Recognizing Women-Owned Child Care Businesses in Georgia
You might not see them on Shark Tank or in a TED talk, but for decades, Georgia’s women child care program owners have been building an industry that sets children on a path to succeed and enables parents to pursue work and educational opportunities. As we prepare to celebrate National Women’s Small Business Month in October, Quality Care for Children (QCC) wanted to highlight this incredibly important, and underappreciated, group of women business leaders.
First and foremost, however, we must remind our readers that child care programs are, in fact, businesses. Child care professionals are neither babysitters, nor are the programs part of a publically funded education system. Whether a nonprofit or for-profit program, home provider or a large center, all struggle with the same challenges that any small business faces – cash flow, staffing, regulatory compliance, financing, payment collections, and customer service among many others. And like any small business owner, these individuals work long hours and take on multiple roles to ensure their business’ success, from managing payroll to stepping in to change diapers when needed.
Now that we have established child care programs are businesses, let’s take a look at the industry itself which is overwhelmingly led by women:
Approximately 93% of child care centers and 97% of child care homes in Georgia are women-owned
In Metro Atlanta, there are an estimated 2,005 women-owned child care businesses that are licensed to care for more than 171,100 infants and toddlers
In Georgia, the early care and education industry generates approximately $4.7 billion each year (just as much as the pharmaceutical and manufacturing industries) and employs more than 67,500 workers
Nationally, nearly 90% of the 629,000 child care programs are women-owned and its workforce is 96% women
Despite the size and tremendous leadership by women in this industry, child care businesses rarely receive much attention outside of the early childhood education field. In many ways, we have taken for granted the critical services they provide and the personal and professional sacrifices they have made to provide their care to our communities.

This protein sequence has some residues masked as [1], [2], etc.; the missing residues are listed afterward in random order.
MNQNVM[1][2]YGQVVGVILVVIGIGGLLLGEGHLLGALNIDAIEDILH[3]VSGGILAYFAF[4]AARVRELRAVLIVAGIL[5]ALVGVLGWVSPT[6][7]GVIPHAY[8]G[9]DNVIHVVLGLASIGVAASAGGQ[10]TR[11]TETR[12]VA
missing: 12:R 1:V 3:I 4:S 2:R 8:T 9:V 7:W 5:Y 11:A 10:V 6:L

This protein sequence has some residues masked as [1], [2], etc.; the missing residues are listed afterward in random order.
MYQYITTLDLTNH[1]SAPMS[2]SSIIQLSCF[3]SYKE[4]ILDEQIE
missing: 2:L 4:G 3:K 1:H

Long before terms like “social enterprise” existed, entrepreneurial women in our community have been starting and running child care programs whose benefits go far beyond their primary purpose of caring for children. In addition to providing quality early learning experiences that prepare children for success in school, child care programs also help feed our children nutritious meals, enable parents to pursue careers and education, and employ tens of thousands of other women.
For nearly 40 years, QCC has been working with women-led child care businesses throughout Georgia. Last year QCC helped women-owned child care businesses by providing 500+ free trainings and leadership workshops, quality improvement consulting support to 800+ programs, $600,000+ worth of quality improvement grants, nutritious meals to 600+ child care programs serving low-income families, and business resources and discounts to 600+ programs. The inspiration and determination we continue to see by the women in the early learning field is truly remarkable. Below are several snapshots of the many women working day in day out to impact children, families, and our communities.
To be very clear, child care is not a “women’s issue.” We must, however, recognize the indispensable leadership of the thousands of women that have built the early learning industry to care for our children during the most important period of their lives. Rather than seek money or recognition, these selfless women business leaders have dedicated their lives to the simple purpose of providing learning experiences to young children to give them the best chance of succeeding in school and in life. And in doing so, they have impacted these children for generations to come, enabled parents to work, created jobs for thousands of child care workers, and generated billions of dollars for the economy. We cannot think of a women-led industry that has created such value and is more worthy of our recognition, gratitude, and support.
In 2006 I came from Puerto Rico, where I lived and worked for 6 years in a Middle school, I started looking for a job here in Georgia and I accidentally went to work at a Learning Center, with babies, because I knew no English, little by little I realized I could teach them Spanish and I was so passionate until 1 year later I decided to start my own business.
Advice for other women child care business owners: I would advise them to continue to change the world through the education they provide to their children. That they continue to feel that regardless of earning a salary for what they do that they are a real impact on the lives of these children, because the first years of a children's life are a great responsibility for their future